Browsing articles in "disability"
Sunday 3rd January 2016 - 5:21 pm
Comments Off on Row emerges over child care costs

Row emerges over child care costs

by Alan Thornhill



Child care costs are emerging as an early starter in the campaign for the Federal election due late this year.


There are good reasons for that.



Strategists on all sides of Australian politics know that there are few issues likely to raise stronger passions than the financial assistance governments give families to help them with the costs of raising their children.
The government made its bid for voter support on the issue at the weekend, when the Federral Minister for Education and Training, Senator  Simon Birmingham, announced that it could save taxpayers $7.7 million a week, by closing gaps in Australia’s present child care laws.



He said new measures introduced by the Turnbull Government to crackdown on non-compliance  by child care operators’  would save taxpayers hundreds of millions of dollars a year.


This would ensure that ensure child care becomes  more affordable, more accessible and fairer for Australian families than the laws left by Labor.


That would make child care  more affordable, more accessible and fairer for Australian families.


But  Labor dismissed these claims as nothing more than empty talk,


The Shadow Minister for Early Childhood, Kate Ellis. said new figures have shown that Australian families will continue to pay the cost of the Turnbull Government’s inadeqacies on this issue.


The  government s ” full of talk”  but  takes no action, when it comes to stopping child care fee increases, Ms Ellis said.


She said the new figures confirm that some families will still  be hit by child care fees of $200 “even as we see a 14 per cent increase in fees.”



The proposed child care reforms will effect in 2017, Ms Ellis said.


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Tuesday 26th May 2015 - 8:10 am
Comments Off on Joe’s attack on NATSEM misfires

Joe’s attack on NATSEM misfires

by Alan Thornhill

Labor will press its attack on the fairness of the Federal budget in parliament, after an attempt to discredit the report, on which it was based, was swept aside early today.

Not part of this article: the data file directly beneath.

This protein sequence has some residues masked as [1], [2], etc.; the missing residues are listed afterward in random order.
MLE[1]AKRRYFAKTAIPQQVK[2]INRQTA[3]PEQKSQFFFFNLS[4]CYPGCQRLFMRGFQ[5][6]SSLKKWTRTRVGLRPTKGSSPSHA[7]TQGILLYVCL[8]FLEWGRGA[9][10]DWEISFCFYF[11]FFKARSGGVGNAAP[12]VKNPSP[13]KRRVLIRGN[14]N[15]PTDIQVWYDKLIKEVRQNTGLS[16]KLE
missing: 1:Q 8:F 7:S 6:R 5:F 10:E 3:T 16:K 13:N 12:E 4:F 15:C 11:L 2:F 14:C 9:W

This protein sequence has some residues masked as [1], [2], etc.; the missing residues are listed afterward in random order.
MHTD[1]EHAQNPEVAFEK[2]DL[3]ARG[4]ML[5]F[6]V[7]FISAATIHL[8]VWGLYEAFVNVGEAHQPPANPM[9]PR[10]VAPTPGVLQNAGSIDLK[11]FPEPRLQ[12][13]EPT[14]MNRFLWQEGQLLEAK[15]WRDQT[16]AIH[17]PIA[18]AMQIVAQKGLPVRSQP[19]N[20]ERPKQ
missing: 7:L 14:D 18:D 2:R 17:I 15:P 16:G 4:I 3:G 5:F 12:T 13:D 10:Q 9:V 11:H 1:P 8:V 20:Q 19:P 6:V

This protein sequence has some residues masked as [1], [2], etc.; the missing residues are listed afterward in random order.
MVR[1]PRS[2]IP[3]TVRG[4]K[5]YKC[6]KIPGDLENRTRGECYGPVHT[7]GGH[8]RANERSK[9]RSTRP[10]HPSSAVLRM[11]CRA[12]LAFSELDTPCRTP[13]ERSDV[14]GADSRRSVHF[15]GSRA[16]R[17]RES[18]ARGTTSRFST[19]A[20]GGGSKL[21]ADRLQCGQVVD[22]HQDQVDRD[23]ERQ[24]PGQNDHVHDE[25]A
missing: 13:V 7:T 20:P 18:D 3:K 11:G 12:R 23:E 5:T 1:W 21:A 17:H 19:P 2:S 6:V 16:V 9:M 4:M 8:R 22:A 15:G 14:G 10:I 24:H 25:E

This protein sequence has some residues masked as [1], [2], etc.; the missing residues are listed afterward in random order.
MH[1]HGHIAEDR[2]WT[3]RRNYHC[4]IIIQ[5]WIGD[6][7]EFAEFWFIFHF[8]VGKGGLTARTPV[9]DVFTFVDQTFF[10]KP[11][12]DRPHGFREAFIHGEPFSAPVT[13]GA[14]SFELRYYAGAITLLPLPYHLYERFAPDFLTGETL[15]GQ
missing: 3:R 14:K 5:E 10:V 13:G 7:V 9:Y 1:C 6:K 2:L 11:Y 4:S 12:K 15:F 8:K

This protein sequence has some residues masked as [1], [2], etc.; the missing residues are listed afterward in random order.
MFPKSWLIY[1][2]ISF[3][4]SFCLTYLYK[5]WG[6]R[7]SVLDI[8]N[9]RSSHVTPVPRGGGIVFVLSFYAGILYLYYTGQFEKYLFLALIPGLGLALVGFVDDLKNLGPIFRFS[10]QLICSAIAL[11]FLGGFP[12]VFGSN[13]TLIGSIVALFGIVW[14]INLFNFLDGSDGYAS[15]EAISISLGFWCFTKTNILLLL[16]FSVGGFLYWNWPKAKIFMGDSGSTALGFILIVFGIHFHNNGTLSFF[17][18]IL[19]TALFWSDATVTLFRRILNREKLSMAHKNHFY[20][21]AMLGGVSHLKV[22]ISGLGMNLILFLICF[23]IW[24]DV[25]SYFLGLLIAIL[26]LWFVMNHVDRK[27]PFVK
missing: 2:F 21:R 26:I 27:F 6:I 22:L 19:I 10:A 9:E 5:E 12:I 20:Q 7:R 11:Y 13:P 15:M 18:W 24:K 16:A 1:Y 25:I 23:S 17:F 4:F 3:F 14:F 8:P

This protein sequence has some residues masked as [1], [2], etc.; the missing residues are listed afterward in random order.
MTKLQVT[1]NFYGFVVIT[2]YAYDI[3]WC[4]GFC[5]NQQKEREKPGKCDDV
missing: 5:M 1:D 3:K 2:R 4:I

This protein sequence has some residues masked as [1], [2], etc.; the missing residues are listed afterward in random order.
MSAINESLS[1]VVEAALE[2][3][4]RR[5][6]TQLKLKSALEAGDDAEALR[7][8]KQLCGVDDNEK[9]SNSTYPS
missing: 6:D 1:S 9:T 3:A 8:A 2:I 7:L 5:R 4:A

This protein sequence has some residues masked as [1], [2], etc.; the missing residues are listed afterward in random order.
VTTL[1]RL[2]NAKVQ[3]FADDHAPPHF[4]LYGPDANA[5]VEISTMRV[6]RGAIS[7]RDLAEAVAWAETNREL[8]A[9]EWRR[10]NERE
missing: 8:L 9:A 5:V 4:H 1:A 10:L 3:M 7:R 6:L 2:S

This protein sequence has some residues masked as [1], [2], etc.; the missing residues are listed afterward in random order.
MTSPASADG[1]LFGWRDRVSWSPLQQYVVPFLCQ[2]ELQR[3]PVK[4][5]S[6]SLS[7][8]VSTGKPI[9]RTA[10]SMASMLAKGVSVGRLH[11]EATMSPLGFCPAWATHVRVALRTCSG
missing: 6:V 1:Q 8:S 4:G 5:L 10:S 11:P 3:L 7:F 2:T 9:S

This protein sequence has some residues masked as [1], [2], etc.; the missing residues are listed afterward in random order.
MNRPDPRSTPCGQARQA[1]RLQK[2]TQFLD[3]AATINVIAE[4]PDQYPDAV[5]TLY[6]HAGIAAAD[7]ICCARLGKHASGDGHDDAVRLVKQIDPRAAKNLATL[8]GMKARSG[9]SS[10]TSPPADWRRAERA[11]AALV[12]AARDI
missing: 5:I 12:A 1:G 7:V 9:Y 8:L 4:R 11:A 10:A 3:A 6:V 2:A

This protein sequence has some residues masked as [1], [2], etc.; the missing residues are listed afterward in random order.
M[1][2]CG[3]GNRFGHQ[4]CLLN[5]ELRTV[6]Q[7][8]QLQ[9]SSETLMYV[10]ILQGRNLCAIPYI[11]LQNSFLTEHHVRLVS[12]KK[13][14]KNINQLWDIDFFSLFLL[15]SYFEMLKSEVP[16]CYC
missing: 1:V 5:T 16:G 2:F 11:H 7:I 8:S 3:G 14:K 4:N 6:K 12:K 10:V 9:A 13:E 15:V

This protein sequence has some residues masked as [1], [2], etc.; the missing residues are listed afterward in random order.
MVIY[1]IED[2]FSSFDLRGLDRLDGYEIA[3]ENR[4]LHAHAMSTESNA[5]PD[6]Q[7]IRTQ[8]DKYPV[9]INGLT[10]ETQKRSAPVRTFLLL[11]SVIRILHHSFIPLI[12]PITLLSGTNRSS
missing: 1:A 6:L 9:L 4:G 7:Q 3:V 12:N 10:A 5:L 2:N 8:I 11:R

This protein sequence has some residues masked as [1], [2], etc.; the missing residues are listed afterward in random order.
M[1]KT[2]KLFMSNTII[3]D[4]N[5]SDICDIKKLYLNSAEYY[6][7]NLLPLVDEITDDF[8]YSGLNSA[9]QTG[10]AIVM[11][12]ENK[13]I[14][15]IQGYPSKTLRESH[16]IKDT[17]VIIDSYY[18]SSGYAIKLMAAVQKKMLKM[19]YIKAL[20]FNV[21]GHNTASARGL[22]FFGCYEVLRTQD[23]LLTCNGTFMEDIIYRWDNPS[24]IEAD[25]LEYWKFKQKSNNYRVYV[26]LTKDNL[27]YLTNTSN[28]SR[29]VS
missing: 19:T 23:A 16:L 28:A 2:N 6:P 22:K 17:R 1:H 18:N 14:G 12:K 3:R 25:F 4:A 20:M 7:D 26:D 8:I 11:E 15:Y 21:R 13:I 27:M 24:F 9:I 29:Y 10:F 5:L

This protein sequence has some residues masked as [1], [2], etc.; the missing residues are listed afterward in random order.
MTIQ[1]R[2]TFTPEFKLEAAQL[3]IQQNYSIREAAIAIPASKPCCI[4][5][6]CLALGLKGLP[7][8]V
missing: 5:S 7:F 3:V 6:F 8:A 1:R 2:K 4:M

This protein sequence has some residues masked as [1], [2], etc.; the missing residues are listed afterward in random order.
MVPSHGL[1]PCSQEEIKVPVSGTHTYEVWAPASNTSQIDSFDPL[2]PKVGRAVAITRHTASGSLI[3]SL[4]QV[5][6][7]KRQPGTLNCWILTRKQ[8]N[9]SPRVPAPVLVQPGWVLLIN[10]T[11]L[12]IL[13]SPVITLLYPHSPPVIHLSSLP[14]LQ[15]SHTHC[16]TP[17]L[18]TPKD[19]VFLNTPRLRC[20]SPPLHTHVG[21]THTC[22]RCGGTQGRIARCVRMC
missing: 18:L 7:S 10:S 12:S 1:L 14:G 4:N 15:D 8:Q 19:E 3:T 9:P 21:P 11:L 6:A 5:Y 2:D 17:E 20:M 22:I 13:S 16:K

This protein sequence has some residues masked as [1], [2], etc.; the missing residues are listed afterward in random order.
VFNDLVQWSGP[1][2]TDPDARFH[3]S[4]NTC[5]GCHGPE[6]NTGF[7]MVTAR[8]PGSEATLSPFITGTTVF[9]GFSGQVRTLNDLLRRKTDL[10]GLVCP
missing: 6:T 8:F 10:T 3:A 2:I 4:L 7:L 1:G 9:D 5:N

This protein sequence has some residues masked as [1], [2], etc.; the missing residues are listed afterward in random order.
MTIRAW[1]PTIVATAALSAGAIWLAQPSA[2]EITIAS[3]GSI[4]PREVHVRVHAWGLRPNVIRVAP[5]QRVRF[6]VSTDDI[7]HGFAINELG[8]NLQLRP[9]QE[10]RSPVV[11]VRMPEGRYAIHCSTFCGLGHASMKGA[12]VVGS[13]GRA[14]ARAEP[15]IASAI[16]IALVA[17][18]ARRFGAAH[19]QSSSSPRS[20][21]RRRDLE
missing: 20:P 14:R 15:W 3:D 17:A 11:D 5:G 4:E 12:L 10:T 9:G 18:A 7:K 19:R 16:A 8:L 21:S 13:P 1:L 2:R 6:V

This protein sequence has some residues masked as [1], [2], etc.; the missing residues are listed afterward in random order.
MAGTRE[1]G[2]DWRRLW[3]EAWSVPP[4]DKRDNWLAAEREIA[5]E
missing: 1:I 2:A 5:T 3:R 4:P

The Treasurer, Joe Hockey, tried to discredit the report, at question time in Parliament yesterday, by suggesting that it was nothing more than a two page document – written by a Labor staffer.

But Labor has now countered that suggestion, by releasing the full report it had commissioned – from highly respected National Centre for Social and Economic Modelling – early today.

The Labor leader, Bill Shorten, had based his attack on the fairness of the budget – at question time yesterday – on the NATSEM report.

Government members had then responded vigorously, demanding that the report be released in full.

(Its main conclusions had been published in several newspapers yesterday).

“Release it,” they cried.

Mr Hockey was questioned again on the report, when he appeared on the ABC television program Q&A last night.

He said, then, that he had still not seen the full report.

Mr Hockey was also questioned closely on the program about whether he is “double dipping” by claiming a living away from home allowance, of $270 a night, for staying in a house, owned by his wife, while in Canberra. (See earlier story).

Mr Hockey also agreed – on the program – to lobby states to ditch GST on tampons, sanitary items.

He did so in response to a student who had questioned him on the subject.

The NATSEM report, released – early today – backs Labor’s attack on the fairness of the budget.

It found that the poorest 20 per cent of Australian families will pay $1.1 billion more into government coffers than the richest households, as a result of the budget.

This highlights a huge inequity in the government’s four-year blueprint for fiscal repair.

The NATSEM report also reveals how heavily the burden of budget consolidation has fallen on those less well-off, especially if they have school-age children.

It divides the community into five segments or quintiles, each with a little over 2.5 million families.

NATSEM reported that the poorest 20 per cent – those with $35,000 or less in disposable annual income – will forgo $2.9 billion over four years as a result of to changes to family benefits, pensions and other payments.

By contrast, the wealthiest 20 per cent of- earning $88,000 or more after tax and benefits – will suffer a $1.78 billion hit.

That is some 40 per cent lighter than the lowest income families.

Overall, those in the lowest quintile will see incomes fall by an average of almost 2.2 per cent while those in the highest quintilea face a decline of only 0.2 per cent.

Tuesday 28th April 2015 - 11:40 am
Comments Off on Pushing stay at home mums out to “work”